Once you're done unwinding and want some action around St. John, you should try the Arawak Expeditions.

It offers the best watersports experience and one of the best activities to do on the island.

The Arawak Expeditions is a family-owned company that pioneered the water sports activities on the island.

They are equipped with the best watersports gears and vessels to give you the ultimate experience.

Kayaking is Arawak's specialty, but they also have canoes, paddleboards, and a lot of other water vessels to choose from.

Unwind at the Beautiful Trunk Bay

View of the Beautiful Trunk Bay
Tom Zeman / Shutterstock.com

First on the list is St. John's iconic Trunk Bay which is commonly seen on tourism advertisements and brochures.

Its breathtaking white sand beach is every visitor's first stop when they arrive on the island.

This area sprawls for about a quarter-mile and is surrounded by turquoise foliage that has an unspoiled ecosystem.

View of the Beautiful Trunk Bay
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Trunk Bay is perfect for those who want to relax and destress as the area is known for its quiet and peaceful atmosphere.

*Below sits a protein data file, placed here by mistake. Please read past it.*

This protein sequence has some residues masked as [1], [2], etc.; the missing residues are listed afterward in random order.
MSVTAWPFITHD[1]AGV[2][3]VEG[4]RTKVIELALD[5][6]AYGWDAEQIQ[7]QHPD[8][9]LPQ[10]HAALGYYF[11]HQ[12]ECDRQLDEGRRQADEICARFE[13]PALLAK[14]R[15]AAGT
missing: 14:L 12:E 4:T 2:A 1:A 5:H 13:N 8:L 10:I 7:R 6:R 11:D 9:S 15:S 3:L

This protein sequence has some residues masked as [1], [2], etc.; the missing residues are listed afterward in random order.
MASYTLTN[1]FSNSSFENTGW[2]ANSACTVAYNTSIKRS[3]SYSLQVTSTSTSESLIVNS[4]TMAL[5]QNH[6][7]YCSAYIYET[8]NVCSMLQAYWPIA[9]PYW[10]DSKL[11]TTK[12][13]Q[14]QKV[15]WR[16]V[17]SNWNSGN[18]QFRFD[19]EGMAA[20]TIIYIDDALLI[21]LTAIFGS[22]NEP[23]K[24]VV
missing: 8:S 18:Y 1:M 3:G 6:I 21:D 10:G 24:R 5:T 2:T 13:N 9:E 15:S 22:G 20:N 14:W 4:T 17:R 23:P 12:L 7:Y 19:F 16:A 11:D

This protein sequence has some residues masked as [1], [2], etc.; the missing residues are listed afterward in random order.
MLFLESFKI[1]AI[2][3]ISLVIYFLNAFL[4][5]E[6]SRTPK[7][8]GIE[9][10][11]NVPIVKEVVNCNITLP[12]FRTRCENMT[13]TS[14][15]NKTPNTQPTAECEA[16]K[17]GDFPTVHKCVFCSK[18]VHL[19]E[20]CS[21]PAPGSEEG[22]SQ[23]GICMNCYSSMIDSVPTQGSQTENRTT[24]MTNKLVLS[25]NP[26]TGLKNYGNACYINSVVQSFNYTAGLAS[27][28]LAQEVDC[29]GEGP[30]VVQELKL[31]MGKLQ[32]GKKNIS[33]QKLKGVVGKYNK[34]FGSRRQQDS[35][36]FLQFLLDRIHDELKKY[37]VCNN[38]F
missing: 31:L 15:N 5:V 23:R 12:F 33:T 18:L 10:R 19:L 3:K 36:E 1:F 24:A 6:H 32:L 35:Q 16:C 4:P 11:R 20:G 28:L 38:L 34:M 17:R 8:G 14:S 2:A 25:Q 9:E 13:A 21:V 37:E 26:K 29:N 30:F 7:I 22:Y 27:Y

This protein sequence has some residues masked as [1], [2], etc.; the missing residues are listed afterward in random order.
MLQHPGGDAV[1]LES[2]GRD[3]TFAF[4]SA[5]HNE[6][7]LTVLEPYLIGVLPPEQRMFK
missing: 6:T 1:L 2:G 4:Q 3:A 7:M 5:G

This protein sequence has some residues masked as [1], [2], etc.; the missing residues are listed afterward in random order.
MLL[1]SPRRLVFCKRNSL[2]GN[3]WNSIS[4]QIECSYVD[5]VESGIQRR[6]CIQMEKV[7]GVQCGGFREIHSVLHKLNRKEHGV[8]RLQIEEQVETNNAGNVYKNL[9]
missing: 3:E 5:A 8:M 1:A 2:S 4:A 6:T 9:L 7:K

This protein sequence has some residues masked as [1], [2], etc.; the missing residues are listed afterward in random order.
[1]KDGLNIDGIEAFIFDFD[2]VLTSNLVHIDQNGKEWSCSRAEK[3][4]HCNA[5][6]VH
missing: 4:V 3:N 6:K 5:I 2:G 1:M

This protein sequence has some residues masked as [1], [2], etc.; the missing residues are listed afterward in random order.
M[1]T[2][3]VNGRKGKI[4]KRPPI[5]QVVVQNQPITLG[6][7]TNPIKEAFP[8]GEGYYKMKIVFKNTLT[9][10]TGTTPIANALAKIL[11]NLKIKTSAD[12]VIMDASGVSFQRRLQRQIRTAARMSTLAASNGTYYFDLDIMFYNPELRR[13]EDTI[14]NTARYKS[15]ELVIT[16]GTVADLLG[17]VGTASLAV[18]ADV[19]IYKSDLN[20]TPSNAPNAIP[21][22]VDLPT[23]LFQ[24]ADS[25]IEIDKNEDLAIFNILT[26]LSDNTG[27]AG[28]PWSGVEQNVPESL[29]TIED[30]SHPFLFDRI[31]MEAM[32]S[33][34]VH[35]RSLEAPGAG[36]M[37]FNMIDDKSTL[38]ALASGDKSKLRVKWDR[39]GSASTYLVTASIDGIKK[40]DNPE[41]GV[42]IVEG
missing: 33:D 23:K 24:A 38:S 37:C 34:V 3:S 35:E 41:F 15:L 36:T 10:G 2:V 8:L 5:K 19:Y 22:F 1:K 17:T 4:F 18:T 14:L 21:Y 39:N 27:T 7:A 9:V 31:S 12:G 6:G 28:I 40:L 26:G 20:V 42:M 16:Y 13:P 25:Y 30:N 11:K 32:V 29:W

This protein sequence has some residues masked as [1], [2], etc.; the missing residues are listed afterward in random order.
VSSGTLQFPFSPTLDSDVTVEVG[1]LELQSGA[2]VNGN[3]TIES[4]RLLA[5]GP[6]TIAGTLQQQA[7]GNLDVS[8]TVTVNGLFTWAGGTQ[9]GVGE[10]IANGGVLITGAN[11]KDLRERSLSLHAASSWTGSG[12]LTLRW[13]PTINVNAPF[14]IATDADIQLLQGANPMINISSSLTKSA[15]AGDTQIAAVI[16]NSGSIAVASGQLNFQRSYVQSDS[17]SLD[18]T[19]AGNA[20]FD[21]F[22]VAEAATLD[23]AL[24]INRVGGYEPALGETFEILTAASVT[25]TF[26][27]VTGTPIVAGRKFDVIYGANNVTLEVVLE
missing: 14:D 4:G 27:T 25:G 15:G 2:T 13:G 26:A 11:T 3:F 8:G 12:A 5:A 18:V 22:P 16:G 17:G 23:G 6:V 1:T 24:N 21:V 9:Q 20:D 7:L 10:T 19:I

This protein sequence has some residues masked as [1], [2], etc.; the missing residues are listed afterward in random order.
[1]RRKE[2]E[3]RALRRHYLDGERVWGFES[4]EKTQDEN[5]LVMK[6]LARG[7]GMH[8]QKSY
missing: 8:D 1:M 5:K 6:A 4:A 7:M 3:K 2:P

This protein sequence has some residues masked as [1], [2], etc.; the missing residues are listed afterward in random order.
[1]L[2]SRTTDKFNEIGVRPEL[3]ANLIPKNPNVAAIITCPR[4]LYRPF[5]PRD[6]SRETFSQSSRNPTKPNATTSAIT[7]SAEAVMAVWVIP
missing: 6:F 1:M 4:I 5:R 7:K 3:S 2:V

Plus, visiting this area is very convenient as the entrance fee only costs a few bucks.

From relaxation to fun-filled water activities, Trunk Bay offers both relaxation and fun-filled water activities.

The area's most popular activities include snorkeling, kayaking, and canoeing on its crystal-clear waters.

Uncover Interesting History at Annaberg Plantation

Windmill Ruin in Annaberg plantation in Virgin Islands National Park
Wangkun Jia / Shutterstock.com

The former Danish plantation which used to produce sugar, molasses, and rum now stands as a museum taking you back in the early years of the Caribbean Island's history.

The museum's historical trail will tour you around the old factory, windmills, and slave quarters of the plantation.

Boiling Room in Annaberg Plantation
Pi3.124, CC BY-SA 4.0, via Wikimedia Commons

It also has a collection of ruins from the island's rich history making it a recommended place to visit while in St. John.

However, there is an admission fee for visitors going there, but the small amount of money will go a very long way in maintaining this place that holds a lot of St. John's history.

Learn History at the Elaine Lone Sprauve Library and Museum

While most tourists flock to its white-sand beaches, but exploring its past is also an unforgettable experience you must not miss.

Thus, a visit to the Elaine Lone Sprauve Library and Museum should be on your list of things to do in St. John.

This place gives you a better understanding of the island's history as the building that houses this library and museum is also one of the oldest structures on the island.